Paris—Kering SA, parent to Gucci, today reported a steep decline in its first half profit as its luxury and sporting goods brands face a toughening economic environment and from discontinued operations.
Kering, formerly known as PPR, posted a net profit of 173 million euros (about $228.39 million), or 1.37 euro a share, compared to 477 million euros, or 3.79 a share, in the same half last year.
Earlier this year Kering said it planned to focus its business in luxury and sporting goods sectors, and sold off its Fnac books and music retail chain. Included in today’s earnings was a loss of 388 million euros from discontinued operations.
Still, the company’s “recurring operating income advanced 2.3% to 843 million euros (about $1.1 billion) in the six months ended June 30. Analysts had predicted 824 million euros.
Total net sales rose 1.4% to 4.68 billion eurors. Total second quarter sales rose 1.6% to 2.31 billion euros (or 5.2% excluding currencies and acquisitions.)
Kering said its sport and lifestyle division, which includes Puma, is amid a transformation that will extend into next year.
Solid Performance by Directly Operated Retail
“Kering delivered a solid performance in the first half of 2013, with revenue up 4% on a comparable basis and further growth in operating margin. The Luxury Division continued to deliver robust growth, gathering momentum in the second quarter and powered by the solid performance in its directly operated stores and its mature markets,” said François-Henri Pinault, chairman/ceo.” The contraction in the Sport & Lifestyle Division’s sales is in line with our forecasts for the full year. Puma, now under the management of Björn Gulden, is continuing its transformation program.”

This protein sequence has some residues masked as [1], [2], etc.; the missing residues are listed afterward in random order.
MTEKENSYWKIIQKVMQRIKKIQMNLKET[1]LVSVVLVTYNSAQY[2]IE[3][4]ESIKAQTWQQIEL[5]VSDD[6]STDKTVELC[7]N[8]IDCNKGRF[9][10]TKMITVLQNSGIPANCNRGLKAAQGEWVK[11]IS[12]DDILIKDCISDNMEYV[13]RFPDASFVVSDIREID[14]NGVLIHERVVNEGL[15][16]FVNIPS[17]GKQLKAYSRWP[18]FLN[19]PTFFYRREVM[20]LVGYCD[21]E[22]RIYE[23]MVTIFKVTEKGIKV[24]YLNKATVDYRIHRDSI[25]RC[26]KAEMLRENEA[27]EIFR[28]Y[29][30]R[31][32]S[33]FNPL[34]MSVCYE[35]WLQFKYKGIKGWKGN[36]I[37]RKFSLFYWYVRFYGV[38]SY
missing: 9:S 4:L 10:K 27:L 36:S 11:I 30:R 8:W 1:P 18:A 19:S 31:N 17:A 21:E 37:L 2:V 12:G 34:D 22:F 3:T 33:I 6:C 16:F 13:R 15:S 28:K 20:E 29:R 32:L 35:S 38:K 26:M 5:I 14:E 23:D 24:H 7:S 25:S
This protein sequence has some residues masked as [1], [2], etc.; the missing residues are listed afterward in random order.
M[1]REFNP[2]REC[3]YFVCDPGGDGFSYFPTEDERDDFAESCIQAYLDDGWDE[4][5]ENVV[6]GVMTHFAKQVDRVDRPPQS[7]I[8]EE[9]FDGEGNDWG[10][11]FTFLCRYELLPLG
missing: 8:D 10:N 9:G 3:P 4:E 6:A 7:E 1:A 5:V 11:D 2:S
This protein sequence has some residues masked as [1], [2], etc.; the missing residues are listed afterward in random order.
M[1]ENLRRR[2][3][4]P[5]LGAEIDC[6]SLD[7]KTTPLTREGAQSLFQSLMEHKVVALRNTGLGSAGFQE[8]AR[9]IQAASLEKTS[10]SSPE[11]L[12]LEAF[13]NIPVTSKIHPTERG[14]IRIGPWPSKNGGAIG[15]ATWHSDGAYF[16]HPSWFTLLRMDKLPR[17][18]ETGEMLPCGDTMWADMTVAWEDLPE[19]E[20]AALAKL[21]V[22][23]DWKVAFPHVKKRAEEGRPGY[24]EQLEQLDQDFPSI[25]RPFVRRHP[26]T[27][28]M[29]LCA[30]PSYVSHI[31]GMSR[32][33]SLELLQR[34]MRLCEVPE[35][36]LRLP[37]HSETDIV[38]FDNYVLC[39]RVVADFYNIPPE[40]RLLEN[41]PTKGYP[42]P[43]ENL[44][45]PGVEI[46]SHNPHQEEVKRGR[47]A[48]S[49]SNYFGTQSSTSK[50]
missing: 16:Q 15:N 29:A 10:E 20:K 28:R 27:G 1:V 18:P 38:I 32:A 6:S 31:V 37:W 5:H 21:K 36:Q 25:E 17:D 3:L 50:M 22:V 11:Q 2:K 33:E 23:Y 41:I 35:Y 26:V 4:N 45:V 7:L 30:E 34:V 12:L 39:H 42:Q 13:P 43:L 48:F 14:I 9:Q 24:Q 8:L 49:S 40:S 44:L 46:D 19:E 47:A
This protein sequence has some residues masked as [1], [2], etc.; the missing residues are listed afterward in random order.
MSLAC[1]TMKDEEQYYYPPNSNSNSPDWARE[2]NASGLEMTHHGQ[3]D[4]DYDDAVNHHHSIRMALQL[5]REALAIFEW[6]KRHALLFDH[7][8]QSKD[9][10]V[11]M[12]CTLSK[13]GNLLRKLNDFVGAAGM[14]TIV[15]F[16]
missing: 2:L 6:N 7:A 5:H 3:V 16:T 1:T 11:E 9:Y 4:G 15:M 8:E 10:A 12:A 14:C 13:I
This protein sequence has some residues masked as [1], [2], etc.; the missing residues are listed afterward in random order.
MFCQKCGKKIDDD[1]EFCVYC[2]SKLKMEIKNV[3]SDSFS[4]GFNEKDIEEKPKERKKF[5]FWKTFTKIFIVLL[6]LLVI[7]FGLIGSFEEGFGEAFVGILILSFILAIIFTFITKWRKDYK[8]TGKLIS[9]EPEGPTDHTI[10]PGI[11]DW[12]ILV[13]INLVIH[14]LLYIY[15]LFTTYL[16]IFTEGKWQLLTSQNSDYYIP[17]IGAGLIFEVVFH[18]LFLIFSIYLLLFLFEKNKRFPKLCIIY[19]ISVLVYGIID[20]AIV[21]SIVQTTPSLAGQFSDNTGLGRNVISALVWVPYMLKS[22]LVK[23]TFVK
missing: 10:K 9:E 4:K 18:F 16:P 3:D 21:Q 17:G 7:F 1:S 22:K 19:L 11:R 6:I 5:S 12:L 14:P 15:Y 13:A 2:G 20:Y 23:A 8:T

Revenue in Kering’s luxury division rose 5.3% in the first half to 3.08 billion euros, as sales growth crept up to 6% in the second quarter from 4.5% in the first.
By brand, Gucci, which accounts for about 57% of the luxury division’s sales, posted a 1.6% increase. Comparable sales at Gucci rose 4.1%. Bottega Veneta had a 8.4% increase in sales and Yves Saint Laurent was up 14.2%.
“The positive momentum supporting the growth of the group’s Luxury division should be extended to the second half, as each of the division’s brand targets the optimization of its distribution, notably through the selective expansion of its directly operated store network,” Kering said. “Trends recorded in the first six months of 2013 should continue in the second half. In this context, the group maintains its goal of improving its operating and financial performances in the full year.”
Analysts speculated that the showed sales in Kering’s luxury division reflected a downturn in sales, particularly in China. In addition, the shift in luxurygoods has been toward higher-end brands, the so-called “absolute luxury” which continues to rise.